Not all women experience violence in the same way. Alongside gender inequality women can experience many other forms of oppression and discrimination, such as racism, ageism, ableism and homophobia.
All these forms of discrimination and inequality can play a role in driving or exacerbating violence against women.
Understanding and acknowledging multiple forms of discrimination in reporting
Accurate, safe and respectful reporting on violence against women is the first step, and it is also critically important that reporting is based on an understanding of this wider context.
Respectful reporting does not blame, minimise or excuse violence for any reason – including the culture, sexuality, work choices or disability of either the victim or the perpetrator.
How do different forms of discrimination affect violence?
Power imbalances and the impact of multiple forms of oppression and discrimination mean the dynamics of violence differ across age and demographic groups, and that some women experience disproportionate rates of violence.
Violence against Aboriginal and Torres Strait Islander women occurs at higher rates than violence against non-Indigenous women and is more likely to involve severe impacts: Aboriginal and Torres Strait Islander women are nearly 11 times more likely to die due to assault than non-Indigenous women, and 32 times more likely to be hospitalised due to family violence-related assaults.
Women with disabilities experience violence or abuse from a wider range of perpetrators than women without a disability, including from intimate partners, family members, carers and support workers in both home and institutional settings. They are more likely to experience additional forms of violence such as forced sterilisation, forced abortion, forced contraception, denial of legal capacity, forced treatment, restrictive practices, seclusion, restraint, indefinite detention, and forced and coerced marriage.
Migrant and refugee women can be subjected to forms of violence that relate to their uncertain citizenship where perpetrators threaten them with deportation or withhold access to passports, while they can also be subject to violence from an extended range of perpetrators including in-laws and siblings.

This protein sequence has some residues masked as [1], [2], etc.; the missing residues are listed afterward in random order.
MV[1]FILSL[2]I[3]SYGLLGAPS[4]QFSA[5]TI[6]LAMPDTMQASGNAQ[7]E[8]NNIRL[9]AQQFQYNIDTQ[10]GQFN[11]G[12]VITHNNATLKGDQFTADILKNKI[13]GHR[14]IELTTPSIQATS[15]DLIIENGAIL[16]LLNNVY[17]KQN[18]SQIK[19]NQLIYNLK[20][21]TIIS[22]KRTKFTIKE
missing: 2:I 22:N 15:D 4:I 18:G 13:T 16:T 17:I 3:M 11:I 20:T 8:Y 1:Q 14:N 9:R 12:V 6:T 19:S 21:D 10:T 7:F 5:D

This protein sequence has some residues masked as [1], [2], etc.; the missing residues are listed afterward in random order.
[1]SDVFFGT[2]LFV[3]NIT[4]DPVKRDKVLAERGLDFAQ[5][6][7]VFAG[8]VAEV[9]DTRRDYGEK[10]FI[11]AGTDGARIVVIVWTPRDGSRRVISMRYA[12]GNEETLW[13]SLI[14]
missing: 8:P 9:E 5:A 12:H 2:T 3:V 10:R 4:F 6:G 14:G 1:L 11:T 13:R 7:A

In 2017, young women (15–24 years) had the highest rates of reported sexual assault of any age and sex group, followed by girls aged 10–14 years. Overall, young women are the age group most likely to experience both sexual and physical violence.
While older women experience gendered violence at similar rates to other women, they are more likely to experience violence from a wider range of perpetrators including partners, ex-partners, adult children (particularly sons), grandchildren, other relatives, neighbours, and friends. For many older women violence is part of an ongoing pattern of family violence experienced during their lifetimes.
The impacts of discrimination also create additional barriers to reporting violence and accessing support.
The impacts of these different forms of discrimination and oppression
Violence against women experiencing multiple forms of discrimination or oppression is more likely to be condoned.
For Aboriginal and Torres Strait Islander women and women of colour, experiences of violence can be trivialised as a result of both sexism and racism.
Violence against women who breach socially accepted roles or identities, such as sex workers or trans women, is more likely to be denied or downplayed in both community attitudes and institutional responses.
Violence against a woman with a disability or an older woman may be excused because her carer is experiencing ‘carer stress’.
Some women are more likely to be impacted by men’s control of decision making which limits their independence. For example, women with disabilities may have less equal access to education and work opportunities, and carers or service providers may not give them adequate control over decisions that affect their lives.
Women who face multiple forms of discrimination and oppression are often stereotyped. For example, older women or women with disability may be considered asexual in ways that make invisible the sexual violence they experience, or dismiss the significance of this violence.
Male peer relations that emphasise aggression, together with forms of masculinity that are based on ideas of male sexual entitlement can have particular impacts on some women. For example, racism and sexism can combine to drive men’s sexual violence against refugees and migrants, particularly women of colour – violence that is both gendered and racialised.